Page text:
President Donald Trump backed down from his threat on Thursday to shut down the southern border immediately, marking the second such reversal this week.

Talking to reporters at the White House, Trump said he would instead give Mexico a “one-year warning” to halt the flow of drugs and migrants into the United States before taking action. He also said that he would first impose auto tariffs before closing the border.

“The only thing frankly better, but less drastic than closing the border, is to tariff the cars coming in,” Trump said. “We’re going to give them a one-year warning, and if the drugs don’t stop or largely stop, we’ll put tariffs on Mexico and products, in particular cars.”

The reversal comes amid mounting warnings from fellow Republicans, business leaders and even some of his own aides that closing the border with Mexico could be economically devastating.

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The U.S. Chamber of Commerce tweeted Wednesday that closing the border would put “many of the five million American jobs that depend on trade with Mexico…in immediate jeopardy.”

Senate Majority Leader Mitch McConnell also discouraged Trump from taking such drastic measures. “Closing down the border would have a potentially catastrophic economic impact on our country, and I would hope we would not be doing that,” he said Tuesday.

But Trump said later that day he was willing to take the risk of closing the border, effectively cutting off trade with the United States’s third-largest trading partner and shutting down an important international commerce hub.

“Sure, it will have a negative effect on the economy,” he told reporters at the time. “It’s a very big trading partner. But to me, trading is very important, the borders are very important, but security is what is most important. I mean we have to have security.”

Ultimately, the president appeared to have heeded those warnings, though he also claimed that his threats had paid off.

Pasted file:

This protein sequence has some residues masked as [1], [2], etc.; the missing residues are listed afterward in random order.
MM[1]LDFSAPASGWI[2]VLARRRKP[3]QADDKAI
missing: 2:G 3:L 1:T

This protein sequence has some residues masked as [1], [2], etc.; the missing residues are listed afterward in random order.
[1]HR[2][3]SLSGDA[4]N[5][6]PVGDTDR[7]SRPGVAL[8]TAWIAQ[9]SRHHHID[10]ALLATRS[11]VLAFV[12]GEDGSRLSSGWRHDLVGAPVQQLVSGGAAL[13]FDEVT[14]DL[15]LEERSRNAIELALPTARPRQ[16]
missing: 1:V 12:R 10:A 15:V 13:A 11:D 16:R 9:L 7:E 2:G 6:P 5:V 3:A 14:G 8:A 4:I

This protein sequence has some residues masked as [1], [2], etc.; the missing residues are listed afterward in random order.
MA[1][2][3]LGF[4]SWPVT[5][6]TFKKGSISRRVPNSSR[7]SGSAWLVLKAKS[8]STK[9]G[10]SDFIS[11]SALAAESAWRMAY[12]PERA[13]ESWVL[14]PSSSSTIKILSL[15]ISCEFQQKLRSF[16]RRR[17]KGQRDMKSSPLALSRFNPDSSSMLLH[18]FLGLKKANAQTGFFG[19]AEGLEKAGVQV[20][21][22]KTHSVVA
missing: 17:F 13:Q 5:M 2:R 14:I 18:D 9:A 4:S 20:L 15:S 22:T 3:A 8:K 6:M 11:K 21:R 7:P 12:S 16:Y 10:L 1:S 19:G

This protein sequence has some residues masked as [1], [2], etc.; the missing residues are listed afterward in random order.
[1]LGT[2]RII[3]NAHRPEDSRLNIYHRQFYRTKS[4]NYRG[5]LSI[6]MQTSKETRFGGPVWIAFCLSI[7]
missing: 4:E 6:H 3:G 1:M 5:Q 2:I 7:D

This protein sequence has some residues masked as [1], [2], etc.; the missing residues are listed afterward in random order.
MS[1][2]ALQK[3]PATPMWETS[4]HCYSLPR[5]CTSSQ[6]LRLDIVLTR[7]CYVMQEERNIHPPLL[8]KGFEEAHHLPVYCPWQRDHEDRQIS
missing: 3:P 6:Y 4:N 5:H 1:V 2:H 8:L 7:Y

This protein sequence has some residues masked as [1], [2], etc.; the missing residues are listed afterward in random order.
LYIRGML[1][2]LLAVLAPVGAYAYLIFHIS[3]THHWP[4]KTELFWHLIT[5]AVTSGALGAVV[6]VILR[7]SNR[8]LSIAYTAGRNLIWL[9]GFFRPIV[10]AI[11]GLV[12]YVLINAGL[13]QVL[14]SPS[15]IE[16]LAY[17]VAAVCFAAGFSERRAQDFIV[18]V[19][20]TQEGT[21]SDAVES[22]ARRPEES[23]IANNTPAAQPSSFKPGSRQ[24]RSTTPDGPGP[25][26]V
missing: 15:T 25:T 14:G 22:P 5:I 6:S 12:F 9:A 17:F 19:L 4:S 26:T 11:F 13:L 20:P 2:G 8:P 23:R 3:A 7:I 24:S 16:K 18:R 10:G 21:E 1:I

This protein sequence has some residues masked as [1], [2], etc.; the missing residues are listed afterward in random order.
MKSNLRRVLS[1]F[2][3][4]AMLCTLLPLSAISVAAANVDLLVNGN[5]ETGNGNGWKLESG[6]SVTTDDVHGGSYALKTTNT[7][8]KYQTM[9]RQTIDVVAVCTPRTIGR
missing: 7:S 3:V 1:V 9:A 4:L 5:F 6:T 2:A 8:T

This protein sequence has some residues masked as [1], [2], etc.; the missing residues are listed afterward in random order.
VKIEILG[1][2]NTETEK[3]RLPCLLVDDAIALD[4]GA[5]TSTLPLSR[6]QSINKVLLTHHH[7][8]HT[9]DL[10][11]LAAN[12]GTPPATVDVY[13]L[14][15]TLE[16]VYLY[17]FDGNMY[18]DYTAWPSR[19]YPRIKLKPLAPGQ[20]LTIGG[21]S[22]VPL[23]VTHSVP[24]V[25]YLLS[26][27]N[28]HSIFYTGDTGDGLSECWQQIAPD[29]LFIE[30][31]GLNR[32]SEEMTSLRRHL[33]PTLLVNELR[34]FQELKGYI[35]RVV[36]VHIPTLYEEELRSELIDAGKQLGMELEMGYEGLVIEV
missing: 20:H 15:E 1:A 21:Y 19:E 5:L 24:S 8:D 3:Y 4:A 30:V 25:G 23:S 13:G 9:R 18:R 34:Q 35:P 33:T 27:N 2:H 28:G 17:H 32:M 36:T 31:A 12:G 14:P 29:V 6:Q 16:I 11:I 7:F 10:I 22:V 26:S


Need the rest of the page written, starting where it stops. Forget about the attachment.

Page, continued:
“So for the last four days, and you actually have covered it to a minor extent, Mexico has been capturing people and bringing them back to their countries at their southern border,” he said. “They’ve been taking people under their very powerful laws — they have the right to do it — and bringing them back to where they came from. That is about three days now I guess, frankly since they heard I was going to close the border.”

Trump is scheduled to visit the U.S.-Mexico border on Friday. In an interview on Fox & Friends Thursday morning, White House press secretary Sarah Sanders said Trump was making the trip so that Americans will “get a chance to see some of the things that are going on, on the ground and hear from the people dealing with this crisis day in and day out.”

“The president wants to show the progress that we’ve made on the border wall. There’s a section there that has been finished, and he wants to be able to see that,” Sanders said. “But also, he wants to show a lot of people first hand exactly what is taking place at the border.”

The about-face is the second major one for Trump this week. The president appeared to bow from public pressure earlier in the week when he said he had decided to push off any major health care legislation until after the 2020 election.

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